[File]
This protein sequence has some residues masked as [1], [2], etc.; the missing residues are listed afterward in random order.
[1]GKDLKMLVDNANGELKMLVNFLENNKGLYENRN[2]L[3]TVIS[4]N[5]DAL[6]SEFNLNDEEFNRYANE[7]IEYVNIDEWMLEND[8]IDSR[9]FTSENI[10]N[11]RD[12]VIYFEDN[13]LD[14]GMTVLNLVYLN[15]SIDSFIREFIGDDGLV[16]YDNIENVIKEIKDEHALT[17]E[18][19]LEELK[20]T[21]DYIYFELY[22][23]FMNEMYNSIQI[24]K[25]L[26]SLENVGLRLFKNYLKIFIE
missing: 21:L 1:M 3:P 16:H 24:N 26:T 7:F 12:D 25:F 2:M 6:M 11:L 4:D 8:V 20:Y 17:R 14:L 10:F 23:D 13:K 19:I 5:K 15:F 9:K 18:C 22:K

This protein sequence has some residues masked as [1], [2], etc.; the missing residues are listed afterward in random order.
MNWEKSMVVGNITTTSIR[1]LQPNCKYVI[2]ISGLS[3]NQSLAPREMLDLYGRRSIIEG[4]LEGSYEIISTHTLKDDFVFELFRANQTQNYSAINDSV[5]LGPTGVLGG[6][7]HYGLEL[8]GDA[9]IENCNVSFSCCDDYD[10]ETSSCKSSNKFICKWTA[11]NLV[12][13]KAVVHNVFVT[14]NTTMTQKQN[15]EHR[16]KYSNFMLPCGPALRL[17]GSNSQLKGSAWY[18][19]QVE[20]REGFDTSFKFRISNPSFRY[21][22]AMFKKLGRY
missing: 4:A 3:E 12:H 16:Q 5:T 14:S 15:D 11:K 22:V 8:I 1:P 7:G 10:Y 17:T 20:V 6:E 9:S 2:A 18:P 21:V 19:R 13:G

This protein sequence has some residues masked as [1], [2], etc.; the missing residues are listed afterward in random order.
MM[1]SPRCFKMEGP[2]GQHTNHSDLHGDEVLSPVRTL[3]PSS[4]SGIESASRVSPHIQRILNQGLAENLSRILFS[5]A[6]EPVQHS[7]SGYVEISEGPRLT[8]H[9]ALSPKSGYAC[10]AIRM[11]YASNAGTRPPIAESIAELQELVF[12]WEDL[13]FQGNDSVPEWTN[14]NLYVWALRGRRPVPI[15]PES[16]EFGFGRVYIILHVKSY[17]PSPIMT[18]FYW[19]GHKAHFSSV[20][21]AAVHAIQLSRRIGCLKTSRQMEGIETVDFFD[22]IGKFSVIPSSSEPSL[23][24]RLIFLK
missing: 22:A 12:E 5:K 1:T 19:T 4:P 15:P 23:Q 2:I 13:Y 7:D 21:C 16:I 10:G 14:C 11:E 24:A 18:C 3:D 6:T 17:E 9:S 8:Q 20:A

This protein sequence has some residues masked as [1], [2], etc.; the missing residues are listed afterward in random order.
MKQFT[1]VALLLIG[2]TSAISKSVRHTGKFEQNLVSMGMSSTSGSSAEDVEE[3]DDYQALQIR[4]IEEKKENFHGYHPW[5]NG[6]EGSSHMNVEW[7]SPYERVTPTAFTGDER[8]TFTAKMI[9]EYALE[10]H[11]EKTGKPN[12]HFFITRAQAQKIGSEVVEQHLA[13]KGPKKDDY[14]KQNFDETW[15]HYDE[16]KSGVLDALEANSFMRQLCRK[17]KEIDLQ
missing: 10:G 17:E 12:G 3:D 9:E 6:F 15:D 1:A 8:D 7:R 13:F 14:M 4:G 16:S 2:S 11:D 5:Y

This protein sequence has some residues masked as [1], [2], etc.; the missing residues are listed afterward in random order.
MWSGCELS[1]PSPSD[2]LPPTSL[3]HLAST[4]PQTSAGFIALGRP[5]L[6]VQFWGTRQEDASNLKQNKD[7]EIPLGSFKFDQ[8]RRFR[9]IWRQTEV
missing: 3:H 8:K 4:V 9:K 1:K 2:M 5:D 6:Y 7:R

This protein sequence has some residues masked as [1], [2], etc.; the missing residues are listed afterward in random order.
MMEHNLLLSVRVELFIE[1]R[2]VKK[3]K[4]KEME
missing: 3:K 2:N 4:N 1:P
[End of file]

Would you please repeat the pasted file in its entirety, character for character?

This protein sequence has some residues masked as [1], [2], etc.; the missing residues are listed afterward in random order.
[1]GKDLKMLVDNANGELKMLVNFLENNKGLYENRN[2]L[3]TVIS[4]N[5]DAL[6]SEFNLNDEEFNRYANE[7]IEYVNIDEWMLEND[8]IDSR[9]FTSENI[10]N[11]RD[12]VIYFEDN[13]LD[14]GMTVLNLVYLN[15]SIDSFIREFIGDDGLV[16]YDNIENVIKEIKDEHALT[17]E[18][19]LEELK[20]T[21]DYIYFELY[22][23]FMNEMYNSIQI[24]K[25]L[26]SLENVGLRLFKNYLKIFIE
missing: 21:L 1:M 3:P 16:H 24:N 26:T 7:F 12:D 25:F 2:M 6:M 11:L 4:D 8:V 20:Y 17:R 14:L 10:F 23:D 13:K 19:I 5:K 15:F 9:K 18:C 22:K

This protein sequence has some residues masked as [1], [2], etc.; the missing residues are listed afterward in random order.
MNWEKSMVVGNITTTSIR[1]LQPNCKYVI[2]ISGLS[3]NQSLAPREMLDLYGRRSIIEG[4]LEGSYEIISTHTLKDDFVFELFRANQTQNYSAINDSV[5]LGPTGVLGG[6][7]HYGLEL[8]GDA[9]IENCNVSFSCCDDYD[10]ETSSCKSSNKFICKWTA[11]NLV[12][13]KAVVHNVFVT[14]NTTMTQKQN[15]EHR[16]KYSNFMLPCGPALRL[17]GSNSQLKGSAWY[18][19]QVE[20]REGFDTSFKFRISNPSFRY[21][22]AMFKKLGRY
missing: 4:A 3:E 12:H 16:Q 5:T 14:S 15:D 11:K 22:V 8:I 1:P 7:G 10:Y 17:T 20:V 6:E 9:S 2:A 18:P 21:V 19:R 13:G

This protein sequence has some residues masked as [1], [2], etc.; the missing residues are listed afterward in random order.
MM[1]SPRCFKMEGP[2]GQHTNHSDLHGDEVLSPVRTL[3]PSS[4]SGIESASRVSPHIQRILNQGLAENLSRILFS[5]A[6]EPVQHS[7]SGYVEISEGPRLT[8]H[9]ALSPKSGYAC[10]AIRM[11]YASNAGTRPPIAESIAELQELVF[12]WEDL[13]FQGNDSVPEWTN[14]NLYVWALRGRRPVPI[15]PES[16]EFGFGRVYIILHVKSY[17]PSPIMT[18]FYW[19]GHKAHFSSV[20][21]AAVHAIQLSRRIGCLKTSRQMEGIETVDFFD[22]IGKFSVIPSSSEPSL[23][24]RLIFLK
missing: 22:A 12:E 5:K 1:T 19:T 4:P 15:P 23:Q 2:I 13:Y 7:D 21:C 16:I 10:G 14:C 11:E 24:A 18:C 3:D 6:T 17:E 9:S 8:Q 20:A

This protein sequence has some residues masked as [1], [2], etc.; the missing residues are listed afterward in random order.
MKQFT[1]VALLLIG[2]TSAISKSVRHTGKFEQNLVSMGMSSTSGSSAEDVEE[3]DDYQALQIR[4]IEEKKENFHGYHPW[5]NG[6]EGSSHMNVEW[7]SPYERVTPTAFTGDER[8]TFTAKMI[9]EYALE[10]H[11]EKTGKPN[12]HFFITRAQAQKIGSEVVEQHLA[13]KGPKKDDY[14]KQNFDETW[15]HYDE[16]KSGVLDALEANSFMRQLCRK[17]KEIDLQ
missing: 10:G 17:E 12:G 3:D 9:E 6:F 15:D 1:A 8:D 7:R 13:F 14:M 4:G 16:S 2:S 11:D 5:Y

This protein sequence has some residues masked as [1], [2], etc.; the missing residues are listed afterward in random order.
MWSGCELS[1]PSPSD[2]LPPTSL[3]HLAST[4]PQTSAGFIALGRP[5]L[6]VQFWGTRQEDASNLKQNKD[7]EIPLGSFKFDQ[8]RRFR[9]IWRQTEV
missing: 3:H 8:K 4:V 9:K 1:K 2:M 5:D 6:Y 7:R

This protein sequence has some residues masked as [1], [2], etc.; the missing residues are listed afterward in random order.
MMEHNLLLSVRVELFIE[1]R[2]VKK[3]K[4]KEME
missing: 3:K 2:N 4:N 1:P